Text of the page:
Australia and New Zealand have combined to spend $880M on sports sponsorship, a study by Int'l Marketing Reports has found. The report lists and analyzes 1,405 deals in Australia and 257 in New Zealand. It estimates the value of sponsorships at $735M in Australia and $145M in New Zealand. Relative to GDP, the report says that sponsorship spend levels compare favorably with other developed nations. The 129-page report said that Australian rules football is the biggest recipient of corporate backing with $136M spent by sponsors annually. Rugby union is second at $105M, followed by rugby league ($90M) and motorsport ($77M). Football, cricket and tennis were the next three sports in line. Report author Simon Rines said, "Rugby union's high showing is down to the very large deals achieved by the All Blacks in New Zealand. Adidas pays in the region of $25M per year, and AIG, the shirt sponsor, $12.4M." Analysis of the data shows that in Australia, the profile of sponsorship differs from other Western economies. Rines: "In most countries the financial service sector is by far the dominant player in sponsorship, typically accounting for between 20% and 25% of total spend. In Australia, it is only 13.4%. Similarly, telecommunications is normally another major investor, but again, in Australia, Telstra's rugby league title sponsorship, at $21 million, is the only deal of major significance, and the sector is worth just 5.6% of the total." Instead, the car (13.2%), alcohol (7.4%), government (6.1%) and soft drinks (6%) industries contribute higher levels than in most countries. The report suggests that the recent reports of illegal doping and links to organized crime have not yet hit sponsorship in Australia. Rines said, "Many of the sponsors are still waiting to see how this will unfold. Because the sponsors are contracted over a number of years, it is a big decision to terminate the agreements" (IMR).
Marketing and Sponsorship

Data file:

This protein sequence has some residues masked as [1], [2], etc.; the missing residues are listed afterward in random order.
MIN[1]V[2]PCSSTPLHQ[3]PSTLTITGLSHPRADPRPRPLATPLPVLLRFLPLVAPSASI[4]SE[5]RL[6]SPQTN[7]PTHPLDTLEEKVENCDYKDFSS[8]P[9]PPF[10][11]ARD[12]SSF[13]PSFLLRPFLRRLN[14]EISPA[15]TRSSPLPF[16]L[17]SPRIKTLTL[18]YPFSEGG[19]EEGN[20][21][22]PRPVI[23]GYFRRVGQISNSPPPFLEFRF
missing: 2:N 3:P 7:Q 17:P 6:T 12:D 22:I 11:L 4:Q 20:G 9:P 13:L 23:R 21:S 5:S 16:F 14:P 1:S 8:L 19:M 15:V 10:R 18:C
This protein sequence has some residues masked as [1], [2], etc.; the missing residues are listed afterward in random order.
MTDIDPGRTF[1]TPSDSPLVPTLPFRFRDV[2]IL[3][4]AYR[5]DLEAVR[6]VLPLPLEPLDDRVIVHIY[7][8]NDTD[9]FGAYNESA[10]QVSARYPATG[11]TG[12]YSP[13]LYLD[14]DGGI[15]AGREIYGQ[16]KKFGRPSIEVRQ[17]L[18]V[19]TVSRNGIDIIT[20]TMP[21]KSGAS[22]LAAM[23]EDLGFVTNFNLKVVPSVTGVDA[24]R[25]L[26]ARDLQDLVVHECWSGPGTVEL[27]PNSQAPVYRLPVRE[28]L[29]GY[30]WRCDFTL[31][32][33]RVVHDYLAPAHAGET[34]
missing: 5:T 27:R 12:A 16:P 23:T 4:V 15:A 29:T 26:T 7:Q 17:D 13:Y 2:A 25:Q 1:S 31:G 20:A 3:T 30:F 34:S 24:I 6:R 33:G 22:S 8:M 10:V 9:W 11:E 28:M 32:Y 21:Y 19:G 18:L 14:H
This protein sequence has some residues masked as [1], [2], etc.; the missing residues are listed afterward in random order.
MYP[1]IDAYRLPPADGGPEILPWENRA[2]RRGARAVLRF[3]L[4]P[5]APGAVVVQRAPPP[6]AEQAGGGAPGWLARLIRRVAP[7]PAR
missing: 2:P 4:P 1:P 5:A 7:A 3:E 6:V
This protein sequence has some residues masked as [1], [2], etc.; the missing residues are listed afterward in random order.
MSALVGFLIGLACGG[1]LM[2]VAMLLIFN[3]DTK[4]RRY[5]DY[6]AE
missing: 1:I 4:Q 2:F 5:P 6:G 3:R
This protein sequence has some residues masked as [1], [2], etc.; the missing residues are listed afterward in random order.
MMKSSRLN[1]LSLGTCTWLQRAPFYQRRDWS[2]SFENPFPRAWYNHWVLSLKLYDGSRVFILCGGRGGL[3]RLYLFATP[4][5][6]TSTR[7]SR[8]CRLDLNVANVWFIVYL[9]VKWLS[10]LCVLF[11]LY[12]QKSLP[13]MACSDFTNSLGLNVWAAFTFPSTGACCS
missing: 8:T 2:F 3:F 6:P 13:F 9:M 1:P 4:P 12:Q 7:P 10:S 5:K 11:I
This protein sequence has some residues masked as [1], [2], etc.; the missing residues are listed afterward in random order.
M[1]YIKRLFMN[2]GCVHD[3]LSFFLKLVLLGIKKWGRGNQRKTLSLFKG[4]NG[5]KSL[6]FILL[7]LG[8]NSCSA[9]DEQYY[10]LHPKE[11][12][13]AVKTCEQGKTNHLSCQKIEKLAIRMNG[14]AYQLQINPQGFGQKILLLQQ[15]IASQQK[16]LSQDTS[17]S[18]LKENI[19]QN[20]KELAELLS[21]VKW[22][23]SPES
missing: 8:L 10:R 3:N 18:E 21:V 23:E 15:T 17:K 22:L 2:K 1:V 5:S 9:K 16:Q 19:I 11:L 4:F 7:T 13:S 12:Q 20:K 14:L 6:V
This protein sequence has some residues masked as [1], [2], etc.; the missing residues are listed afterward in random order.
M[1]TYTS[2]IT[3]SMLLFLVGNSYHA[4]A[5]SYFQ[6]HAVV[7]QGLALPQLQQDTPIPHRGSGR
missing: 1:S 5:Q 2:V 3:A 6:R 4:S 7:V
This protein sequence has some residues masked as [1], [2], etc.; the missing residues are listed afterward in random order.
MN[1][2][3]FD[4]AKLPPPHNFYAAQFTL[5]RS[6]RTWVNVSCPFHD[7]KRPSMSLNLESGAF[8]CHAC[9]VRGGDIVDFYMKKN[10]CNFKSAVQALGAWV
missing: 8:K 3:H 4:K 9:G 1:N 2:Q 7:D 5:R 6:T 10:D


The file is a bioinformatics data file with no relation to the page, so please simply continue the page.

ManU has signed a four-year sponsorship with Mexican banking group INVEX, the club's first financial services partner in North America. The agreement will give INVEX the exclusive rights to produce and market ManU-branded credit cards to the club’s 24 million Mexican followers. INVEX has an annual turnover of $252M and a database of more than 100,000 credit card customers. The INVEX Manchester United Credit Card will offer Mexican fans discounts at the club’s online store and the ManU membership program. Cardholders will also be offered prizes such as signed shirts and match tickets. ManU Commercial Dir Richard Arnold: "Mexico is well known for its love of football and Manchester United is lucky enough to have some 24 million loyal and passionate followers in the country. Our partnership with INVEX shows our commitment to these fans and we are delighted to be partnering with such an innovative organization" (ManU). LA AFICION reported "with the intention of taking advantage of more than 20 million ManU fans in Mexico, the football club, INVEX and Visa launched a credit card that will give cardholders discounts on ManU merchandise." Visa Dir General Eduardo Coello said that "the card will be directed at people aged 20-30, and it will look to become another tool to collaborate with banking in the country." Coello said, "The way to bring more people closer to banking is to offer services that grab the population's attention." Annuities will be exempt for customers' first year, but will be set at 595 pesos ($46) starting in the second year. Depending on the level of use, interest rates will range from 18-40% (LA AFICION, 6/10).